I told my son I never talked to him that way when he was little. I know my son most of the time goes out of his way to be a good stepfather to this little boy, although I’ve heard him make similar comments before. And, in all fairness, I have to say my son tells him he is proud of his academic achievements and often compliments him for helping around the house.

When Paul’s little daughter was born, knowing that more than likely Mark would be jealous, he took him to places Mark liked to go, to let him know he wasn’t being “replaced” by the baby. Mark’s little sister Julia is now 3 years old, and I don’t see Paul playing favorites. When Julia does something out of line, she gets time out, as does Mark.

What wise wisdom do you have to offer about the way parents talk to their children?
~ Concerned Grandmother

Dear Concerned Grandmother,
You are very observant to notice how your grandson reacts to a put-down comment about his behavior from your son. Parenting is very difficult because every child is different.  It is a fortunate child who has several adults looking out for his development. Criticism of inappropriate behavior is necessary for social development but, as you point out, should be done without a put-down. The criticism is of behavior not the child himself. I believe the key is to help the child understand how his behavior affects others. Self-esteem is critical to becoming a mentally healthy, fully functioning adult and it must be based on true achievements and realistic evaluations. You can always keep an eye out for opportunities to praise the positive things young Mark does to balance the corrections his parents are compelled to make.

Children are usually pretty resilient, especially when the overall atmosphere in their upbringing is positive and supportive. You note the other good parenting decisions your son and daughter-in-law are making, so that appears to be the case. A thoughtless comment in the heat of a moment, perhaps when your son is tired or preoccupied with other issues of modern life, is probably not damaging to the youngster. I would suggest keeping an eye for a pattern of such comments before intervening. Perhaps you could speak with your grandson to get an idea of how he feels. He may have already forgotten all about the incident.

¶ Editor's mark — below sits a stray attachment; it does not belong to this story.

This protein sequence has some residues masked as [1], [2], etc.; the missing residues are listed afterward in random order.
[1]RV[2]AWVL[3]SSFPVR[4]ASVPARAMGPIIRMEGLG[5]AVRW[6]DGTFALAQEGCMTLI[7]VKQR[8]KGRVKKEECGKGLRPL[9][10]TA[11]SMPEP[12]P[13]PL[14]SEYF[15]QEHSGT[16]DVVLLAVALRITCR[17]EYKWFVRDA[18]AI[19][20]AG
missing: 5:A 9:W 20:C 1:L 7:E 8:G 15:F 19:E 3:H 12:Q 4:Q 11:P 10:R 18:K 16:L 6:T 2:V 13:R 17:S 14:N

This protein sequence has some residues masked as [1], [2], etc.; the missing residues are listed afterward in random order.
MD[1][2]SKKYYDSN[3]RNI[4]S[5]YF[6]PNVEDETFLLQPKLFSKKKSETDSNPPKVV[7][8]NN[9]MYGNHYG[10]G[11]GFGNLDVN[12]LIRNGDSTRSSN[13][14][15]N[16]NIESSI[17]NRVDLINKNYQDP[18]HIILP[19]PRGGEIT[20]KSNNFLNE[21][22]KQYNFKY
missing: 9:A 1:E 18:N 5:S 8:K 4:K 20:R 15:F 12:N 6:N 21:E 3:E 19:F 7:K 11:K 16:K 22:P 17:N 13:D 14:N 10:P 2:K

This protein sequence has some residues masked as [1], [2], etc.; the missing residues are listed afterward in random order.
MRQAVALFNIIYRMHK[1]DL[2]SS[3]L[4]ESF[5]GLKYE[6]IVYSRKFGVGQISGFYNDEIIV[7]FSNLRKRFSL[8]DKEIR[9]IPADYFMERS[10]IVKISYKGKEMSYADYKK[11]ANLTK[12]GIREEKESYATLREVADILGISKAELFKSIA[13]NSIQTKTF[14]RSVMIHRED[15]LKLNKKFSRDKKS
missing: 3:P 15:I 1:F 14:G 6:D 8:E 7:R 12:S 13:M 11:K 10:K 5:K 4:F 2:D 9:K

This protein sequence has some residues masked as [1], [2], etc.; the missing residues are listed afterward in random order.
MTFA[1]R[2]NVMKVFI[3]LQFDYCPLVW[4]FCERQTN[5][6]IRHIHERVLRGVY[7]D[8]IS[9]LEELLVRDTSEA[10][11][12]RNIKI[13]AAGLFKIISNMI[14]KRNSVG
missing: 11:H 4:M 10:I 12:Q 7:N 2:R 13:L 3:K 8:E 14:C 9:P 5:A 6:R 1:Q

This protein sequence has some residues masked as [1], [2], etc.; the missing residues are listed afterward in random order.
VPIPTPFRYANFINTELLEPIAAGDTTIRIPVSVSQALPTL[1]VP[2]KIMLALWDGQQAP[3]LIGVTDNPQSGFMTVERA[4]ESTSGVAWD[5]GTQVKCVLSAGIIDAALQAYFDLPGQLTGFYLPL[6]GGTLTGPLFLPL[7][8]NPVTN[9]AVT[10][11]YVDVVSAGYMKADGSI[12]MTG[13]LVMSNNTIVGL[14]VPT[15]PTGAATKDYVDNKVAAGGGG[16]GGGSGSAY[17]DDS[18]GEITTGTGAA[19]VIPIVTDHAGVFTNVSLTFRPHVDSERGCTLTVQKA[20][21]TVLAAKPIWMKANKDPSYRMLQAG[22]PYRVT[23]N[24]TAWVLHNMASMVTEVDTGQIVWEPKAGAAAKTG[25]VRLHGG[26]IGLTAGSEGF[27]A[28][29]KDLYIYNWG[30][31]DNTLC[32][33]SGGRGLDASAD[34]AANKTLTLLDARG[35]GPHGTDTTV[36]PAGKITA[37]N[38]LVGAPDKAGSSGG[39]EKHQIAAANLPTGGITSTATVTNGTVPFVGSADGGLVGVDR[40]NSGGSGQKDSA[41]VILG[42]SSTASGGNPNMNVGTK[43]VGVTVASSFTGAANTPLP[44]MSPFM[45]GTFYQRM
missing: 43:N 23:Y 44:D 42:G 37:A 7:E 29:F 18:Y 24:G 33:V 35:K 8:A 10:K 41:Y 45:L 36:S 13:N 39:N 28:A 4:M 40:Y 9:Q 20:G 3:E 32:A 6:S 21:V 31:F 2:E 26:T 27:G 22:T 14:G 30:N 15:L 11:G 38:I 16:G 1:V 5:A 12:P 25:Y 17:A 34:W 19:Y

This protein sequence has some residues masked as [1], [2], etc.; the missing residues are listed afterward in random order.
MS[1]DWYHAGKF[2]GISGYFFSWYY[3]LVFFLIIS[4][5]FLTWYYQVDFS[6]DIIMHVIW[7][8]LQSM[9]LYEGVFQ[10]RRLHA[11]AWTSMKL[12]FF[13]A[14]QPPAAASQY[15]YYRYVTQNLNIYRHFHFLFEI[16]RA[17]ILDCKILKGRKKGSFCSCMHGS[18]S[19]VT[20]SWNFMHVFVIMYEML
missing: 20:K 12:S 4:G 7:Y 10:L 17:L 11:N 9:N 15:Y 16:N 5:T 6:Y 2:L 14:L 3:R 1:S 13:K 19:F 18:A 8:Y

If you see your son frequently using an insult to teach his stepson you can gently help him see it from the child’s viewpoint. It’s never too late to learn empathy.
Sharon Weisman WEB 0505
Sharon Weisman
Atheist/agnostic/secular
humanist/free thinker
sharon@jetcafe.org

Dear Concerned Grandmother,
I appreciate your concern for how your grandchildren are being raised, and I applaud the fact that you care so much for their welfare. If more grandparents were so involved in their grandchildren’s lives, it would greatly enrich young and old alike.

However, as a parent of a 7-year-old myself, I know that I would not react very positively if one of my parents were to discipline me regarding how I discipline my children. I believe that interfering with the way that your son is raising his children is not a good idea, period. Only in extreme situations such as abuse or neglect should you intervene. Under all other circumstances, let your child be the parent while you play the loving grandparent.

It’s important to recognize that parents play the central and most important role in raising their children; grandparents are also important, but have a secondary position. It can become confusing and counter-productive for all involved if the roles are changed.

Make yourself available if advice is requested, but be very careful before offering it. Let’s not forget, you had your chance to raise your children the way you saw fit. Now you should give your son his opportunity to do the same. It’s unfair to expect your son to be the exact same parent you were, even if you feel that you did a better job.

Finally, please remember that your grandchildren need you. It’s wonderful when children have loving grandparents involved in their lives. By meddling where you should not, you might prompt your son to limit your engagement with your grandchildren – which would jeopardize the special relationship that you now enjoy.
Rabbi-Backman
Rabbi Simcha Backman
Chabad Jewish Center
rabbi@chabadcenter.org

Categories: Religion
Tags:

Leave a Reply

*


Photo Gallery

www.shoponceuponatime.com
  /  Los Angeles Web Design By Caspian Services, Inc.